After election defeat, Juhnke looks for new doors to open

Looking rested and getting more comfortable every day with his new status as a lame duck legislator, Al Juhnke is looking at a lot of doors right now. He's confident the right one will open and he'll walk into a new adventure. "I'll see where the...

Moving on
Al Juhnke chats Wednesday over a cup of coffee in Spicer about his career options after a surprising loss in the Nov. 2 general election. The 14-year legislator from Willmar lost to Republican Bruce Vogel. Tribune photo by Carolyn Lange

Looking rested and getting more comfortable every day with his new status as a lame duck legislator, Al Juhnke is looking at a lot of doors right now. He's confident the right one will open and he'll walk into a new adventure. "I'll see where the future takes me," said Juhnke in an interview last week in Spicer . "I'm waiting to see what door opens up."

Juhnke, a DFL member of the Minnesota House from District 13B, was defeated earlier this month in his bid for an eighth term in office.

Republican political newcomer Bruce Vogel of Willmar defeated the 14-year legislative veteran, who had risen to the rank of chairman of the House Agricultural, Rural Economies and Veterans Affairs Finance Committee. His upset loss, as well as the widespread defeat of numerous Democrats across the state, had not been expected by Juhnke or the DFL Party.

"I got caught in the wave," he said.

Juhnke, who is pro-life and supports gun ownership rights, said he's part of a "dying breed" of moderate Minnesota politicians. He prided himself for working across the political aisle when his party was in the majority and minority in the House.


Juhnke blames the turnover on the failure of Democrats to get out and vote. He does not believe there's anything different he could have done in his campaign to change the outcome.

The 801-vote loss was an immediate shock. "But every day gets better," Juhnke said. "We'll move on."

The question he gets asked the most is if he intends to run for office again.

Any response is premature at this point, Juhnke said. But he's following the advice of other politicians who have told him not to throw away his campaign lawn signs.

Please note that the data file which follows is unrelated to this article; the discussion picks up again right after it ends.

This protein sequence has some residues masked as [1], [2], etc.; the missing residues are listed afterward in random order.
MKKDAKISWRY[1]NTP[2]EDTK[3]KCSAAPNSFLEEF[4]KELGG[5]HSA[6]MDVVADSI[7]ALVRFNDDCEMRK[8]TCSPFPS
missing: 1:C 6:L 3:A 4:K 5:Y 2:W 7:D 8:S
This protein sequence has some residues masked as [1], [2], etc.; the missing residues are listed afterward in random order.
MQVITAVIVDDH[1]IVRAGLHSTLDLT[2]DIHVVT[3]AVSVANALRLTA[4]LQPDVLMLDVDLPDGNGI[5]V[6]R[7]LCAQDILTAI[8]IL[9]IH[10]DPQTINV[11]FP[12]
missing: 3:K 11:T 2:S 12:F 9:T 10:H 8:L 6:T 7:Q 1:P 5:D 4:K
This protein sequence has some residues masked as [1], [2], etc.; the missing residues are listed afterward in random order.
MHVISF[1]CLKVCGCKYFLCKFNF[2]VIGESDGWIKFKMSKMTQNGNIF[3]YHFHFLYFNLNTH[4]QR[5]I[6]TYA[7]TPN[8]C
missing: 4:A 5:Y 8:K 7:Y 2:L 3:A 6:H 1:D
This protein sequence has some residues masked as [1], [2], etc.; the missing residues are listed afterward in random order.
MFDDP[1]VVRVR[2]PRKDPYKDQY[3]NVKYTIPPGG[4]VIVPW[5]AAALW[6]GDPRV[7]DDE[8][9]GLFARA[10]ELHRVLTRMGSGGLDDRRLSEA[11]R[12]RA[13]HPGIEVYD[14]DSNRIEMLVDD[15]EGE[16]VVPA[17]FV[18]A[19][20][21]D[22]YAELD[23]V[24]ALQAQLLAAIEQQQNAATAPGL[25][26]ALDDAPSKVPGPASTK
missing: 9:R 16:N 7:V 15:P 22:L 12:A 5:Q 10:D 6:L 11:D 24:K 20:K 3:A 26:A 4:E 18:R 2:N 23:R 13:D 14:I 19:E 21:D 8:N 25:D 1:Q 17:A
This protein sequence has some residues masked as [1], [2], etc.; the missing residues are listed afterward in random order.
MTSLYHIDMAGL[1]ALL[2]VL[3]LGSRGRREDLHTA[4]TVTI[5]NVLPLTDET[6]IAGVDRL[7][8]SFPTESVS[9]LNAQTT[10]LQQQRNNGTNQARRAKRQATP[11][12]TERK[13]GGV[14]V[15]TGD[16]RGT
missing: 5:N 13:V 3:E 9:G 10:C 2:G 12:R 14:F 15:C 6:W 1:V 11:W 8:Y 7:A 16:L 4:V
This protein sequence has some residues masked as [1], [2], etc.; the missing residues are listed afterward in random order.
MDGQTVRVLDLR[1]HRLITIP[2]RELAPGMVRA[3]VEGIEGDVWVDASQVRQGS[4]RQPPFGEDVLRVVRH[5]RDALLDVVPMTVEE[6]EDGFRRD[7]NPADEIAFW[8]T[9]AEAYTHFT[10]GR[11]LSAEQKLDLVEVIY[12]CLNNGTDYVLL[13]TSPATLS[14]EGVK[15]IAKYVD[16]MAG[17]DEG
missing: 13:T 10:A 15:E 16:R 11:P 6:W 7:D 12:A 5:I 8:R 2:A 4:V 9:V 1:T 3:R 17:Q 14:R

Juhnke said he has been in contact with Mark Dayton's gubernatorial transition team and would not mind playing a role in a Dayton administration on agricultural and rural issues. With an education and career steeped in agricultural science and ag real estate and hands-on farm work experience, Juhnke said he has a "skill set that's fairly unique" that could be helpful to the next governor looking to set agriculture policy.

He said he's also been fielding phone calls from agricultural organizations that might benefit from having a political insider who has a "passion for agriculture" on staff.

Juhnke also has his own agricultural land appraisal business that he could rejuvenate, or he might start a different ag business. But since he's no longer required to stay in a geographic location, the 51-year-old said he may be tempted to look outside of Kandiyohi County.

His love for providing public service will no doubt guide his decision, he said.


"I'm looking where my talents can be used," Juhnke said. "I still feel the need to lead."

He hopes to resume some parts of his life, like attending family reunions and performing in plays, that were put on hold while he spent six months a year in St. Paul and summer weekends in community parades.

Looking back on 14 years in the House, Juhnke said his list of accomplishments is "as long as my arm."

Some of the items on that list include: State bonding money for the Westby addition at the Prairie Woods Environmental Learning Center; sales tax exemption for farm machinery; keeping the poultry testing laboratory in Willmar; biofuels mandates; the dental clinic at Rice Hospital; funding for New London's Little Theatre; Willmar's local option sales tax; funding for the Willmar airport and wastewater system; preserving the Prinsburg school district; funding for Let's go Fishing; veterans issues; and, of course, Juhnke's famous "hotdish bill" that prevented potlucks from being subjected to strict food safety regulations.

"A lot of this stuff wasn't necessarily sexy stuff," said Juhnke, who had expected to be spending the next two years adding to the list.

"I truly believed I was still making a difference in people's lives," Juhnke said. "I enjoyed getting up every day and going to work."

Juhnke is still busy doing his job -- going to legislative meetings in St. Paul and providing constituent services. Helping individuals has been the most gratifying part of his job, said Juhnke.

Before January, Juhnke will leave the Capitol building that "still takes my breath away" and will clean out his office that's packed with memorabilia from the district. He will also say goodbye to longtime DFL staff members who have also lost their jobs as the majority control in both houses is turned over to Republicans.


With the change in leadership, Juhnke wonders if there will be as much help for local communities as there was in the past.

He said Vogel has signed the "no new taxes" pledge. That could make it difficult, Juhnke said, to get money to fight invasive aquatic species in area lakes or for towns like Willmar to secure another local options sales tax for civic projects.

Balancing the state's budget without new revenue, and cuts expected in state aid to cities and counties, will result in the loss of services that are important to Minnesotans and put the financial burden on local property taxpayers, he said.

"They're in power now," said Juhnke of the state's Republican Party. "Good luck to them."

Carolyn Lange is a features writer at the West Central Tribune. She can be reached at or 320-894-9750
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